On July 22, 2016, the California Law Revision Commission (CLRC) held its meeting to discuss, among other topics, mediation confidentiality. In preparation for the meeting, Chief Deputy Counsel Barbara Gaal prepared memoranda addressing the use of Preliminary In Camera Filtering processes (Memo 2016-38 and First Supplement to Memo 2016-38) and Possible Questions for the State Bar (Memo 2016-37 (as well as providing copies of public comments (Memo 2016-39 and First and Second Supplement to Memo 2016-39.) (All referenced materials may be found at: http://www.clrc.ca.gov/K402.html#Staff Memoranda.)
In its June 2016 meeting, the CLRC agreed to look more deeply into the issue of using either a type of Early Neutral Evaluation Conference or the use of a process similar to one found in Civil Code Section 1714.10 which requires a pre-filing hearing before a judge to determine if a complaint alleging a conspiracy between an attorney and a client has a “reasonable probability “of prevailing. If it does, the court will allow it to be filed.
At the July 2016 hearing, Chief Deputy Counsel Barbara Gaal discussed her latest memoranda delving into these two possible pre- screening devices. After some discussion, the CLRC voted NOT to proceed further with either process.
In a First Supplement to Memo 2016-38, Ms. Gaal addressed some additional suggestions from Commissioner King to perhaps require a certification as part of filing the lawsuit. One suggestion he made was to follow Code of Civil Procedure Section 411.35 which requires, in some instances, a certificate by the attorney that he/she has consulted an architect, professional engineer or land surveyor regarding the case as part of the filing of the complaint. Commissioner King suggested minor changes to the statute such that in the case of alleged malpractice or other misconduct committed during mediation, the plaintiff’s counsel would have to submit a certificate based on a consultation with a certified legal malpractice specialist regarding the merits of the case. (Id. at 1-6.)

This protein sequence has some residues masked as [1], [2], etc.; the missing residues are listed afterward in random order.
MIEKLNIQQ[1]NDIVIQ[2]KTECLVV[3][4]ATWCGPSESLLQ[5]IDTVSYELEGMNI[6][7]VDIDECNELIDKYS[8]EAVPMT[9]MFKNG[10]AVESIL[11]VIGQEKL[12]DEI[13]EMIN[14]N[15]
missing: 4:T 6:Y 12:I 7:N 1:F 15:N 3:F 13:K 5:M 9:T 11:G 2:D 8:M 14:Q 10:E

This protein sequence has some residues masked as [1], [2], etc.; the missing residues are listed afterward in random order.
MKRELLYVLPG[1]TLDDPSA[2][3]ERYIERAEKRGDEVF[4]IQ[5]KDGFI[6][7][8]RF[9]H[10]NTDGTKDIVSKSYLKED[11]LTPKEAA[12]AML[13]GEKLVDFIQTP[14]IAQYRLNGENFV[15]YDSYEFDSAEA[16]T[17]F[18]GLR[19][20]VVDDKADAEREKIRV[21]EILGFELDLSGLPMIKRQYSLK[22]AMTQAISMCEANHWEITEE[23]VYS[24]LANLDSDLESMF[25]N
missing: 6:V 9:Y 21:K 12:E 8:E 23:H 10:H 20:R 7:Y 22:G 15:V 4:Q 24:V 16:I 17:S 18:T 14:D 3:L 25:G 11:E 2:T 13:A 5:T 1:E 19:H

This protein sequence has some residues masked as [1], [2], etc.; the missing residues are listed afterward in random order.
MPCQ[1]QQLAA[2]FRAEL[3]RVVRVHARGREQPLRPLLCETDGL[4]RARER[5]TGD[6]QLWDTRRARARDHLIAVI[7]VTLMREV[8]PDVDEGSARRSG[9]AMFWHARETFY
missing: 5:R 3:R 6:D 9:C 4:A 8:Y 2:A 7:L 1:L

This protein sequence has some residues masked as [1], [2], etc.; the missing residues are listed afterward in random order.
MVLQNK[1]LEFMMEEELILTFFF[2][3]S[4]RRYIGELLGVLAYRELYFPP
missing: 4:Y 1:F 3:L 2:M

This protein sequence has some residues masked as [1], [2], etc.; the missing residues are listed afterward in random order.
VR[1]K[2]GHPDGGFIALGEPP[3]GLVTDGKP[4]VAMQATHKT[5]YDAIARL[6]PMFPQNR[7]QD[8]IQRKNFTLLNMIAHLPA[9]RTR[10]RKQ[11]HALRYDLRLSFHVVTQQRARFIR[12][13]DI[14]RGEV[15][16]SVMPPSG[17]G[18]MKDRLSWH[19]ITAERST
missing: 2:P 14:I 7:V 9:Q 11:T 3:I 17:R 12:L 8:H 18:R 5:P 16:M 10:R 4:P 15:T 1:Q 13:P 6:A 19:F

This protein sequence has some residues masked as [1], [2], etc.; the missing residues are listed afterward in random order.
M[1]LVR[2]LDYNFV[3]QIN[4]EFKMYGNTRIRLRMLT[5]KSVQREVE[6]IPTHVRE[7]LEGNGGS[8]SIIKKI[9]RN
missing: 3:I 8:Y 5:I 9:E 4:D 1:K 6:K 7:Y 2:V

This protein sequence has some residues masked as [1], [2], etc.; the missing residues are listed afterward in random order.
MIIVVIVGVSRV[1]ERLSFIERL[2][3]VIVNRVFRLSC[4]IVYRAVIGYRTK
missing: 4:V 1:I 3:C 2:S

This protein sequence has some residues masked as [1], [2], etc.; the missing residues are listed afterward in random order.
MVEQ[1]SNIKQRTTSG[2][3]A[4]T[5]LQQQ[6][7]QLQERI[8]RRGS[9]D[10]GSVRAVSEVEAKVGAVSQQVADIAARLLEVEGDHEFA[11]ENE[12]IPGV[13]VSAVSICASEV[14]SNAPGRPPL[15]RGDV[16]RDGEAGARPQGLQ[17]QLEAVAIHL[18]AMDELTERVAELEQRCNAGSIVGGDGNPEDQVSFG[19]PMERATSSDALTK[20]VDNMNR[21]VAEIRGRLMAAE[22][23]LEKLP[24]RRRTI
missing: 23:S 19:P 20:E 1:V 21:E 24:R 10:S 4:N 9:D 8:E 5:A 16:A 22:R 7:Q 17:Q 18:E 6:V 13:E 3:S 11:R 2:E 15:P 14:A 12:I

The other suggestion made by Commissioner King was a self-certification requirement. Any pleading alleging attorney misconduct during mediation must be verified by an affidavit of the party or his/her attorney attesting “… that there are reasonable grounds to bring the proceeding “(First Supplement to Memo 2016-38 at 6.)
After some discussion among the Commissioners and comments from the audience, the Commissioners voted to have Ms. Gaal conduct further research into these two types of certification. The Commissioners also voted that there should be no sanctions provision attached should the case (previously certified) be adjudged to lack merit.
Finally, the CLRC discussed the response of the State Bar to a request for any empirical data relating to complaints about alleged malpractice or other misconduct occurring during mediation. The State Bar advised that its database does not contain a category for mediation related conduct and that the way the complaints are inputted into the computer, it would be burdensome, outweighing any benefit, to attempt to analyze them for such information.
A suggestion was made that as part of its recommendation to the Legislature, the Legislature require the State Bar to collect data about alleged malpractice and other misconduct occurring during a mediation and to keep such statistics of mediation related alleged malpractice and other misconduct. The CRLC voted to have Ms. Gaal flush out this suggestion in more detail for further discussion.